"Eclectic Earwig Reviews Music and More for You!"            
Hi! Welcome to my REVIEWS page!

Eclectic Earwig Reviews

Kurt Rosenwinkel, The Enemies of Energy (60:34); 314 543 042-2, 2000
Verve Records (GRP)
Phone: 212-424-1000
Cyberhome: www.vervemusicgroup.com

        The material that would eventually become Kurt Rosenwinkel's Verve 
debut was recorded back in late 1996. Lacking a record deal, 
Rosenwinkel scraped up the money to record his group independently 
and has managed, at long last and through much perseverance, to make 
the results public. So listeners ought to keep in mind that on this 
disc, they're hearing where the young guitar phenom was at over three 
years ago.
	Rosenwinkel has done quite a bit since then. During his 
recent four-day stint at New York's Jazz Standard, many of the 
compositions he played were new. Yet his regular working band, the 
one that appears on the record, was present and accounted for - save 
for drummer Jeff Ballard, who was replaced by the able Eric 
McPherson. To hear the Rosenwinkel group live is to witness the 
awe-inspiring passion and continual growth of enourmously talented 
musical soulmates. To hear the group on record is to hear that 
passion muted ever so slightly.
	Joining Rosenwinkel, Ballard, bassist Ben Street, and 
brilliant tenorist Mark Turner on The Enemies of Energy is 
keyboardist Scott Kinsey, a longtime Scott Henderson associate. 
Kinsey's synth work contributes a fusion-esque feel and tilts the 
record toward overproduction. The same could be said for 
Rosenwinkel's many guitar overdubs. For instance, on "Dream of the 
Old," the album's best cut, Rosenwinkel layers the melody over an 
acoustic guitar rhythm track. In contrast, when he plays this 
beautiful song live at the Standard, the melody stands alone, 
punctuated deftly by chord voicings that anchor important passages 
and fill the empty spaces. The melody sounds hipper without a 
separate harmonic bed. And the whole song speaks with far greater 
immediacy and urgency.
	Rosenwinkel's music lends itself to that kind of live 
immediacy, and The Enemies of Energy is in no way a 
live-sounding piece of work. Its flaws aside, however, the album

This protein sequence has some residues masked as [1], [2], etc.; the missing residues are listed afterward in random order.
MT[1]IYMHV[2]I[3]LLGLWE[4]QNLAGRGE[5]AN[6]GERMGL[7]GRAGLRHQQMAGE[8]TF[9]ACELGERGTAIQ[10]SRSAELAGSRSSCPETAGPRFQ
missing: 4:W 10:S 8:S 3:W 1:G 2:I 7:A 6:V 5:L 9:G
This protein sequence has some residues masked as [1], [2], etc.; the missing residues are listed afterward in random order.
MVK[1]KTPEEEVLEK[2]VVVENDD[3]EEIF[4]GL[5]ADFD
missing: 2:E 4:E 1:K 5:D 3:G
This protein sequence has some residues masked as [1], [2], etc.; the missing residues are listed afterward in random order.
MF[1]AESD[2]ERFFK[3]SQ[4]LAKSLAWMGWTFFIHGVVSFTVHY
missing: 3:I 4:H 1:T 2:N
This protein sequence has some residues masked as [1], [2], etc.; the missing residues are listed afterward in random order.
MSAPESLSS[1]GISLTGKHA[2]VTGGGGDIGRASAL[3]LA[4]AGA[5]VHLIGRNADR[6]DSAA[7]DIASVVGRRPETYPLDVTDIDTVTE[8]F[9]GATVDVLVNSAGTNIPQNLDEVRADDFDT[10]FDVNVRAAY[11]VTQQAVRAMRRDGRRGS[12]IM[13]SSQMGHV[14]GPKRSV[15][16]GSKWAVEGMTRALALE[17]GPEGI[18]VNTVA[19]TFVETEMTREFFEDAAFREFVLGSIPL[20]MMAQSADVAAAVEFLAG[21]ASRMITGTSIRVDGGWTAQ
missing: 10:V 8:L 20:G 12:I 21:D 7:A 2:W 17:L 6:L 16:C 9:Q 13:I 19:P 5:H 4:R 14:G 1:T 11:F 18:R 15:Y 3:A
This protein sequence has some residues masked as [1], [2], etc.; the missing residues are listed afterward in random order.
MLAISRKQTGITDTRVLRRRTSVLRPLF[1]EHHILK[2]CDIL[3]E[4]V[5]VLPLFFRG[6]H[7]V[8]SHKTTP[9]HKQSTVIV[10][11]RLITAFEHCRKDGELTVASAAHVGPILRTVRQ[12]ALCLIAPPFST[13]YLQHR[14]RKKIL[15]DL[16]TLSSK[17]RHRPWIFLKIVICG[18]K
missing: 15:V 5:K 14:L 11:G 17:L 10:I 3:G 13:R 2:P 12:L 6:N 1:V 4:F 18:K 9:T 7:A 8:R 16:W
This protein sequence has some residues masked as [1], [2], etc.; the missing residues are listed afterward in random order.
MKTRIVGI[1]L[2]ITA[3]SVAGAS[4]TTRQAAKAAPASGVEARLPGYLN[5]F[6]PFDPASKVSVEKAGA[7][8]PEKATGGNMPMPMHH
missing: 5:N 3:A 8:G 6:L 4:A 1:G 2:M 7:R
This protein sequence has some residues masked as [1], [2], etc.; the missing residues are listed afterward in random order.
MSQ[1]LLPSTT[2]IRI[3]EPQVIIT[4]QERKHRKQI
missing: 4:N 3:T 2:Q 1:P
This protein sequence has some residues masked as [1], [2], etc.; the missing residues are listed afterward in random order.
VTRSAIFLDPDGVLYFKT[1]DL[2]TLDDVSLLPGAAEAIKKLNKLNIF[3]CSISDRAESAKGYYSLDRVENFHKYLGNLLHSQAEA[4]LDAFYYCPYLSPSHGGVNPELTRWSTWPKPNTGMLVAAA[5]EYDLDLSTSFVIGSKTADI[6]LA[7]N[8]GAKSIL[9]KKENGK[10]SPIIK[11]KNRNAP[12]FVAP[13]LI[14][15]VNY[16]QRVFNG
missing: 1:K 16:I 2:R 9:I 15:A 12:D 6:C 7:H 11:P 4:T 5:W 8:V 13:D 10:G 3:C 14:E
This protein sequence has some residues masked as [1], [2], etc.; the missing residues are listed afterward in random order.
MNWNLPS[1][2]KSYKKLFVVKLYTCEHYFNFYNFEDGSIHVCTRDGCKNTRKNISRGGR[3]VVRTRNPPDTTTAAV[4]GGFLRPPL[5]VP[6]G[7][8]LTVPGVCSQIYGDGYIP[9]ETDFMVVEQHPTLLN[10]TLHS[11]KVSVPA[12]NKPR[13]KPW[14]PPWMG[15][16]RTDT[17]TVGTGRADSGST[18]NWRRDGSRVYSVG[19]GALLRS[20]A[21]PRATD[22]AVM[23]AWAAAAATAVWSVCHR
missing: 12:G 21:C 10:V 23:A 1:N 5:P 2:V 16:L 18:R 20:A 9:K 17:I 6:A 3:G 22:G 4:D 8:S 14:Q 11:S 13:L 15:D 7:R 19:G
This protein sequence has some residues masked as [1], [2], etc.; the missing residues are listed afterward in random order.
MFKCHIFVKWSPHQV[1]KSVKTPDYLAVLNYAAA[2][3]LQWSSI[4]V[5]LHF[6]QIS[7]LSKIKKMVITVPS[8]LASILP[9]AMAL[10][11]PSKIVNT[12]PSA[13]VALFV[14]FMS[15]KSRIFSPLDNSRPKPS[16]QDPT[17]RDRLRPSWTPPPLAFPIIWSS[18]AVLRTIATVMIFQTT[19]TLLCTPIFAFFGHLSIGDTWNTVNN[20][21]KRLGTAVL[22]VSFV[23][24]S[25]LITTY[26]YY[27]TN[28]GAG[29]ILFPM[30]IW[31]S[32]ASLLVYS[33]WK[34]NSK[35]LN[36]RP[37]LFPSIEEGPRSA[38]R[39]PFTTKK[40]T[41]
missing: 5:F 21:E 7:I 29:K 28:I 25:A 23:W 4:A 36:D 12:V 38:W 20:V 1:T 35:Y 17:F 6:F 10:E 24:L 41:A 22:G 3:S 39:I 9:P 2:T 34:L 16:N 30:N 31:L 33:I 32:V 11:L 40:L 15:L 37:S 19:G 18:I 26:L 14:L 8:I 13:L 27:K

continues to grow on this reviewer with repeated listenings. 
Highlights include the 6/4 funk of "Grant," which Ballard and Street 
romp all over; the rapid modulations of "Cubism," perhaps a 
contemporary answer to Coltrane's "Giant Steps"; the ethereal, 
relaxed "Number Ten," which bears faint traces of Scott Henderson's 
Tribal Tech; the medium fast swing of "Synthetics"; and Rosenwinkel's 
fuzztone solo on the final track, "Hope and Fear." Credit must also 
go to Rosenwinkel for taking a chance on "The Polish Song," a 
marvelously weird track that finds the guitarist singing falsetto in 
some imaginary language - he says he thinks it "might be Polish."
	None of these tunes are constructed as mere blowing vehicles. 
Solos are often brief, framed by arranged ensemble passages. There's 
barely any improvisation at all on the opening title track, as well 
as on "Hope and Fear." The format that predominates on so many jazz 
recordings - head, solo rotation, head, out - is seldom heard on this 
one. Rosenwinkel's intention was to make music that transcended the 
ordinary parameters of jazz, and he's certainly succeeded.
~David R. Adler, 2/3/00

1. The Enemies of Energy
2. Grant
3. Cubism
4. Number Ten
5. The Polish Song
6. Point of View
7. Christmas Song
8. Dream of the Old
9. Synthetics
10. Hope and Fear

Kurt Rosenwinkel, electric and acoustic guitars, 4-string 
stella, voice;
Mark Turner, tenor saxophone;
Scott Kinsey, piano, keyboards;
Ben Street, bass;
Jeff Ballard, drums

To purchase this recording and get more info, soundclips, etc.


OR . . .

Please visit my BUY IT E.E.R. NOW INDEX PAGE
Please try my brand spankin' new

buyer's guide to recommended music.

OR ...
go to my LINKS page and find the vendors' section.
Happy hunting!

Back to MAIN REVIEW list
Back to MEN list
Back to LADIES list
Get outta here and go HOME